Many Israelis are critical of the interim deal on Iran's nuclear program, and some are even more worried about what could follow.
"What's important here is that both sides decided: We have to start consulting. Right now," says Dore Gold, a former Israeli ambassador to the United Nations, now head of the Jerusalem Center for Public Affairs.
Originally published on Tue November 26, 2013 6:52 am
Saying he is "alive for a reason and I will work for change," Virginia state Sen. Creigh Deeds has told a Virginia news outlet that his life's work now "is to make sure other families don't have to go through what we are living."
A woman in Minneapolis turns 43 years old on Thursday. Dr. Happy Thanksgiving Reynolds says she was born to hippie parents, who hadn't picked out a name ahead of time. When their daughter arrived on Thanksgiving Day, they took it as a sign. Far from being embarrassed about her name, Dr. Reynolds embraces it. She says it even helped her get job interviews. Adding, quote, "I'm someone you are not going to forget based on the name." Surely, indeed.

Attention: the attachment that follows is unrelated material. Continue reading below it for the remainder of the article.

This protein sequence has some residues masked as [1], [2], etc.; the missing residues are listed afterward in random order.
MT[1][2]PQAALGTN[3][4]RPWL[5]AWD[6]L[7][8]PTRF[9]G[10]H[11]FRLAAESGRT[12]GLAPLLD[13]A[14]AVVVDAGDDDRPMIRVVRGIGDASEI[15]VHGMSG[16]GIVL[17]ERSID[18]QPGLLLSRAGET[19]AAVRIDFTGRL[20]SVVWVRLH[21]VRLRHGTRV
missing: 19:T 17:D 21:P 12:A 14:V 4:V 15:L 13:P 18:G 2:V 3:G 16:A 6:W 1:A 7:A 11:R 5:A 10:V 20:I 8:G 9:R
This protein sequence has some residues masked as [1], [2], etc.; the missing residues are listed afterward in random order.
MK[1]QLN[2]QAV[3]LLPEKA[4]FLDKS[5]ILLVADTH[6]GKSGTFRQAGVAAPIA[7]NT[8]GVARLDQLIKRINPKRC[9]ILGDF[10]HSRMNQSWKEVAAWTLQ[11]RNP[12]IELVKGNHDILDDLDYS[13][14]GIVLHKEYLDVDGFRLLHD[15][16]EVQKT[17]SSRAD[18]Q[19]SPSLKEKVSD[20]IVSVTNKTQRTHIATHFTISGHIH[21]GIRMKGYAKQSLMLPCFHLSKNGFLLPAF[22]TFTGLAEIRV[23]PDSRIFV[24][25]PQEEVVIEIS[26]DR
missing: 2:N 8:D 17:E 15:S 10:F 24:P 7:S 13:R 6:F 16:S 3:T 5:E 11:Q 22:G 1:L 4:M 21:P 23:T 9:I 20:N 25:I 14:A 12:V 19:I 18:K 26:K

It's MORNING EDITION from NPR News. I'm Steve Inskeep.
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And I'm David Greene. Good morning. Violence and chaos are gripping the Central African Republic. Some are even warning of genocide there. The violence traces back to a coup led by a Muslim group, the Seleca rebels. Many of them have since gone rouge, targeting Christians who are now forming their own militias.
When Iran's Foreign Minister Mohammed Javad Zarif confirmed the landmark nuclear deal over the weekend, his announcement not made at a podium or declared in front of television cameras. It was done on Twitter, and that's ironic because the government blocks many Iranians from using sites like Twitter and Facebook. Now, many people in Iran find their way around the restrictions and are able to get on social media.